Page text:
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Street drinking could cost you €1,500 under new bye-laws

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Visitors and locals alike could end up forking out up to €1,500 if caught drinking outside a designated licensed area by a community warden or a beach lifeguard if new bye-laws proposed by Galway city councillors get adopted.

Draft bye–laws for the regulation and control of alcohol consumption in public places were presented to this week’s Galway City Joint Policing Committee by Fianna Fáil Councillor Peter Keane, who said they were drawn up in response to complaints by Gardaí they had no power to confiscate alcohol and could do little to thwart public drinking.

The biggest difference between the new bye-laws and the previous ones operating since 1989 was that Gardaí or council employees, including community warden and beach life guards could seize alcohol and destroy it without warrant.

Anybody caught drinking in an undesignated licenced area can be served with a €100 fine, which must be paid within 21 days. That goes up to €200 if not paid and if it is not paid within 56 days the person will be summonsed to appear in court where they can face a maximum fine of €1,500 on conviction.

The bye–laws would make it illegal to bring drink to any beach, river or park and would close down popular drinking spots in the summer where huge crowds gather such as the Spanish Arch, Eyre Square, Salthill Park and Toft Park.

A designated licenced premises includes tables and chairs outside a hotel, restaurant or pub.

The bye-laws could be relaxed in a certain area by applying for an occasional licence during major civic celebrations, sporting events, special community events or festivals.

Cllr Keane said the councillors were acutely aware of the city’s reliance on tourism and the fact it was promoting itself as a city of festivals.

“We’re not kill-joys. We’re not against people having a drink in public. But let’s do it in a controlled environment, in a manner where Galwegians and tourists alike are not harassed. We don’t have control over the availability of alcohol but we do in the manner it’s consumed.”

Cllr Niall McNelis (Lab) said the reason for including a relaxation for certain areas was to ensure glass-free zones could continue during the Galway Races, the Galway Arts Festival and during particular public events in the Latin Quarter and the West End.

“We don’t want to kill the golden goose,” he said.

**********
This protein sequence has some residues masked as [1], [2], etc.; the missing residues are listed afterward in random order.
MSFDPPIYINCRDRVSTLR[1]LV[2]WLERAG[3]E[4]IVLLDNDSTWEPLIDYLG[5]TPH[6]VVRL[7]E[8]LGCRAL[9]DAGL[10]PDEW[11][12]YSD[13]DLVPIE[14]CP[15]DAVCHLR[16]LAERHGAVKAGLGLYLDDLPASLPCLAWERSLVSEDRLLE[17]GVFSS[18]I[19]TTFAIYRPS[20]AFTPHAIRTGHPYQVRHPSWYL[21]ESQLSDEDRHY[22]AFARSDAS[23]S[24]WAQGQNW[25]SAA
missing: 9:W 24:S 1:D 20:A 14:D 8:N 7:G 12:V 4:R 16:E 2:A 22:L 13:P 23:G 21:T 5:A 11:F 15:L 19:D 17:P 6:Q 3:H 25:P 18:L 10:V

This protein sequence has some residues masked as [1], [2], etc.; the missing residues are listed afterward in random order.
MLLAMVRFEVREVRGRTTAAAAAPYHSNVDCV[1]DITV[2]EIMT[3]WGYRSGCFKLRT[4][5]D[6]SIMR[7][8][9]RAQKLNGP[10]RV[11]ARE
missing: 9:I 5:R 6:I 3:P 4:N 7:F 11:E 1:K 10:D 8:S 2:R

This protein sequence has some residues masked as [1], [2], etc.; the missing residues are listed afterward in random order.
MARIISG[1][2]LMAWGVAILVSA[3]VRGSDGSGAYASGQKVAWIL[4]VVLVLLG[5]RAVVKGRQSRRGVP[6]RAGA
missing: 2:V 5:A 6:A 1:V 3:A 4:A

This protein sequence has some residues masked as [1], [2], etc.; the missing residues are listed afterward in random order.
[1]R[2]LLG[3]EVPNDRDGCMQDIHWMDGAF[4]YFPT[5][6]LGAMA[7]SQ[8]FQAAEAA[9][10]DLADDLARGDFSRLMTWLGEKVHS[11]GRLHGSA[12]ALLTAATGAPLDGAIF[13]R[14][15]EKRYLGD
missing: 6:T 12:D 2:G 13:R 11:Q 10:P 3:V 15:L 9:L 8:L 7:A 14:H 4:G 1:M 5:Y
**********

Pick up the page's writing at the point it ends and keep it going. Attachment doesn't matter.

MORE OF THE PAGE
For more on this story, see this week’s Galway City Tribune

Connacht Tribune

Galway historian’s 14 new books bring running total to 70!

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Steve Dolan.

There may be a book in everyone – but producing 18 of them for publication in one week is taking it to a different level. And yet that’s what Galway historian Steve Dolan has done for Heritage Week. . . adding 18 books this year to bring him up to 70 over the last seven years – and he’s firmly committed to hitting one hundred.

By day – and given the workload, increasingly by night – he is the chief executive of Galway Rural Development (GRD), but the Carrabane resident has had a lifelong passion for history. And that’s what he turns to as a form of relaxation which peaks at this time every year.

Not alone that; he already has the first five of next year’s publications completed – and he’s only starting!

This year’s booklets are all on the theme of Gaelic Games and every one of them is in aid of a different community group or charity. Theoretically, they are limited editions, but – given his own love of the subject matter – he won’t see anyone who shares that passion miss out.

While all eighteen new publications share that GAA theme, the diversity of subject matter within that is breath-taking – and an incredible achievement in terms of the workload and production.

From the story of the county title that Liam Mellows were robbed of in 1942 to the contribution of An Cath Gaedhealach to Galway GAA in 1947/48 or Galway’s 1923 and 1925 All-Ireland victories to sport in County Galway during the revolutionary years; the books are as much about social history as about sport.